What she said:
"Women cannot have the same mentality of men, who expect to win every competition."
Li Na is inventive with her excuse for not doing well post her Roland Garros triumph this year. The Chinese woman became the first Asian ever to win a Grand Slam at the French Open.
What she really meant:
“Sports requires us (women) to be takers. But we’re givers (by nature)—just ask my hubby and my opponents.”
What she definitely didn’t:
“Martina Navratilova, Steffi Graf, Monica Seles and Serena Williams are more than pleased with this explanation.”
“I didn’t know that, but I know I’m a little bit old, like for tennis; for life I’m young.”
Flavia Pennetta is astounded to learn that she’s among the three oldest women still left in the women’s draw at the US Open.
But, well, actually we have a good experience, like Francesca last year, she won Roland Garros and she was 30, and this year final with 31. Na Li, she won Roland Garros and she’s 29, also. There is some player can growing up early and some player they need time, and I’m one of them.
What she really meant:
“Life begins after tennis.”
What she definitely didn’t:
“If I’m old before I’m 30, I wonder where middle age went?”
We caught up with Roger Federer after his loss to Jo Wilfried Tsonga at the Montreal Masters.
1) How does it feel to hit 30?
Not so good, actually, but, of course, I’m not going to say that despite my having my worst year (in terms of majors) since 2002.
2) How’s it going at Montreal?
Not good at all. I thought that Tsonga would take the hint and realize it’s Rogers’ Cup but no. Now they all enjoy taking the mickey out of me. And Nadal (chuckling).
3) Will this affect your US Open preparation?
No, not at all. You saw how I played prior to the French Open and yet I made the finals at Roland Garros.
4) Is retirement on the cards?
I’m still young, I float like a butterfly and sting like a bee (occasionally). Don’t count me out till I’m 35 and then I’ll join Pete (Sampras) on the Champions’ tour.
5) How does Mirka feel about you continuing your touring ways?
As long as I babysit the kids, she has no complaints. (Luckily, the diapers changing phase is past).
Do say: You’re still No.3.
Don’t say: 16—no more.
Disclaimer: The character(s) are real but the interview is fictional.
|I don’t make jokes. I just watch the government and report the facts.|
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Roger Federer won his last major in January 2010 in Melbourne at the Australian Open.
The six majors that followed were divided among two bionic contestants, Rafael Nadal and Novak Djokovic.
The Spaniard claimed four, the Serb two.
Has the Swiss truly fallen by the wayside?
The quarter-finals dawned with not a Williams in sight. No Serena, No Venus.
Yes, they had both returned from injury. They had adequate warm-ups before the championships but not the desired results for bookies to up the ante.
Yet it all seemed business as usual, past the first week.
The odd-makers re-installed Serena as queen over the weekend.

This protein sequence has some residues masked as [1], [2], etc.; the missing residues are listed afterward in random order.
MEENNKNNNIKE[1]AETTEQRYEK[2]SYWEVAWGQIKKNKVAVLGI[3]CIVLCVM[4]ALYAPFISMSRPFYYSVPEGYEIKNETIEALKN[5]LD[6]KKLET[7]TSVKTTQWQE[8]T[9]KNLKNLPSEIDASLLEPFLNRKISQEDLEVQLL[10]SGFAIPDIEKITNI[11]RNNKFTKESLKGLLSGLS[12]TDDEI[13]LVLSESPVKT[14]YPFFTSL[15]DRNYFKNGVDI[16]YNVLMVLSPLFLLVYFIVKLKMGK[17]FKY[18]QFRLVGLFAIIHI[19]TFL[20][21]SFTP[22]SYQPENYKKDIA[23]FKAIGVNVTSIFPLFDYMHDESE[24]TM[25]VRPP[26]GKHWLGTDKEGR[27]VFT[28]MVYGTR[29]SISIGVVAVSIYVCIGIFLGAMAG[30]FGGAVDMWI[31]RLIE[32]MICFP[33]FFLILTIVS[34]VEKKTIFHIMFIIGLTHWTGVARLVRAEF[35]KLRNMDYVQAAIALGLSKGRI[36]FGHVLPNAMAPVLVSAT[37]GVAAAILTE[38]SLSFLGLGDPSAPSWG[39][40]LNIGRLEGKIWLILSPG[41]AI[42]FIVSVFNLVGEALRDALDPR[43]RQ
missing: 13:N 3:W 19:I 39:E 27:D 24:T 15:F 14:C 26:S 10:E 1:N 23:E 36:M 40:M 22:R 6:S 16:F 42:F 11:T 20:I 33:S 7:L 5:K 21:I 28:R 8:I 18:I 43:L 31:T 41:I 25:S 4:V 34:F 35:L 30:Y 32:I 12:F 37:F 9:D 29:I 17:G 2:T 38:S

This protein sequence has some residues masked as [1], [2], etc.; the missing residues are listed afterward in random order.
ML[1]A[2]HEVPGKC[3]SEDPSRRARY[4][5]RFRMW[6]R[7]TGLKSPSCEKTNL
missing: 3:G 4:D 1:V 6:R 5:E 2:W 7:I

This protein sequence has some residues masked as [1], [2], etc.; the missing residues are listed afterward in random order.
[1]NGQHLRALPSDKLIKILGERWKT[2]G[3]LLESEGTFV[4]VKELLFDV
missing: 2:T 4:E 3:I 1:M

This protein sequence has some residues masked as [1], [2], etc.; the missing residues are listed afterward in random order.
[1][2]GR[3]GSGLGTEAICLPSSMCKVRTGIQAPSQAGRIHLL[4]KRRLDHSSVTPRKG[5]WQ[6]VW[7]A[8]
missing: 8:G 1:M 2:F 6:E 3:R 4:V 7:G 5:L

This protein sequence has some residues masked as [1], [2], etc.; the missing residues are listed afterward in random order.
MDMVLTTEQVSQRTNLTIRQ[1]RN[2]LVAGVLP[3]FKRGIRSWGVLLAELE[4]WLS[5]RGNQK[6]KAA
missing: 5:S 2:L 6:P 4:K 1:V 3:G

It was not to be. Serena could not stop a rampaging, charged-up Marion Bartoli.
The trio of Ws coming together could generate more than enough hype and hoopla to keep sports writers busy for the next 14 days.
Maria Sharapova is making headlines—not for her fashion sense, boyfriends or her clothing line—but for her tennis. A fabulous run at the French Open reminded players and fans alike why she was considered one of the most exciting talents to burst onto the WTA tour at 17.
Li Na—her first ever major at Roland Garros—and a billion-plus Chinese fans ignited a Marco Polo-like rush to discover the next Chinese star.
The withdrawal of Kim Clijsters—an aggravation of her ankle injury—means that the Belgian is—for all practical purposes—-hobbled in her farewell year.
In the men’s section, the top four seeds each have designs on the title.
Will it be Rafael Nadal, last man standing, on July 3, 2011 making it a treble of French Open and Wimbledon crowns in the same season, emulating his 2008 and 2010 feats—further etching in stone comparisons to the marvellous Bjorn Borg?
Roger Federer is through to his first major final since the 2010 Australian Open.
He was written off. Yet he bounced back.
Novak Djokovic can console himself that he almost took the match into the final set. It says a lot for the progress he has made in the past six months. His confidence has skyrocketed and setbacks are to be met with unequivocal defiance.
Federer may not have captured a Slam in over a year but he was unlikely to let a 2-0 lead in a Grand Slam semi-final go to waste. The writing was on the wall. The Djoker delayed the inevitable—splendidly.
There’s nothing more dangerous than a wounded or cornered tiger and Nadal was a wounded tiger who had been licking his wounds ever since he was diagnosed with acute tendinitis in his knees in 2009. After being out for the most part of 2009 and unable to defend his 2008 Wimbledon crown, Nadal decided that it was time to ration out his appearances in the clay court season this time around. A little bit of rest and recuperation for his much abused knees could do no harm!
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Samantha Stosur , with her all court play , has ousted Henin, Serena Williams and Jankovic in quick succession. This is her best result ever in any Grand Slam. But it should come as no surprise to followers of the game as her game has improved considerably over the past year or so. She is considered a doubles specialist and it is her play at the net that has served to unnerve and demolish her more accomplished rivals.